In the 2009 election, only 12 women were among 706 candidates who took part
PIC: Lebanon's May 6 vote will be the first test of a new proportional electoral law. (Credit: AFP)
POLITICS | PARLIAMENT
LEBANON - A record number of women are among nearly 1,000 candidates who have registered to stand in Lebanon's first legislative elections in nine years, state media reported on Wednesday.
A total of 976 people announced their candidacies for 128 parliamentary seats before registration for the May 6 poll closed late Tuesday, the state-run National News Agency said.
They include 111 women, the NNA reported, citing the interior ministry which manages elections.
That marks a sharp increase compared with the previous legislative election in 2009 when just 12 women were among 706 candidates who took part.
Among the female candidates are high-profile journalist Paula Yaacoubian, civil society activist and first-time candidate Nayla Geagea, and lawyer and one-time presidential candidate Nadine Moussa.
Lebanon's political scene has long been divided between a bloc led by Iran-backed Shiite movement Hezbollah and another Saudi-aligned camp headed by Prime Minister Saad Hariri, a Sunni politician.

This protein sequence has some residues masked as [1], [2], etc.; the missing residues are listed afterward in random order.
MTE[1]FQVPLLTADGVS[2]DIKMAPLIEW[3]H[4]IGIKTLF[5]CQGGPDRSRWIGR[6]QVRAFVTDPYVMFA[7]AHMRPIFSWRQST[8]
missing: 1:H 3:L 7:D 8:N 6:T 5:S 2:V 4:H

Lebanon recognises 18 official religious sects and its parliamentary seats are divided equally between Muslims and Christians, an arrangement unique in the region.
The May 6 vote will be the first test of Lebanon's new proportional electoral law, which was agreed on in 2017 after years of wrangling among Lebanon's various political factions.
It replaces the existing plurality voting system with proportional representation and reduces the number of electoral districts to 15.
In each district, seats are distributed among the different religious communities living there.
Competition is expected to be fierce in several areas, including one district in Beirut where 117 people are running for 11 seats.
Candidates have paid eight million Lebanese pounds (more than $5,000) to register.
They must run in lists, which are to be finalised and announced by March 26 - which means the total number of candidates will likely drop after that date.
Lebanon's electoral commission has already disqualified the attempted candidacy of Nizar Zakka, a Lebanese national detained in Iran since 2015.
His brother, Ziad, told AFP that the body rejected the bid because the required paperwork was out of date.
"We are looking into the possibility of appealing," said the detainee's lawyer, Antoine Abou Dib.
Zakka was convicted in October 2016 in Iran on charges of "spying" for the United States, where he was a permanent resident.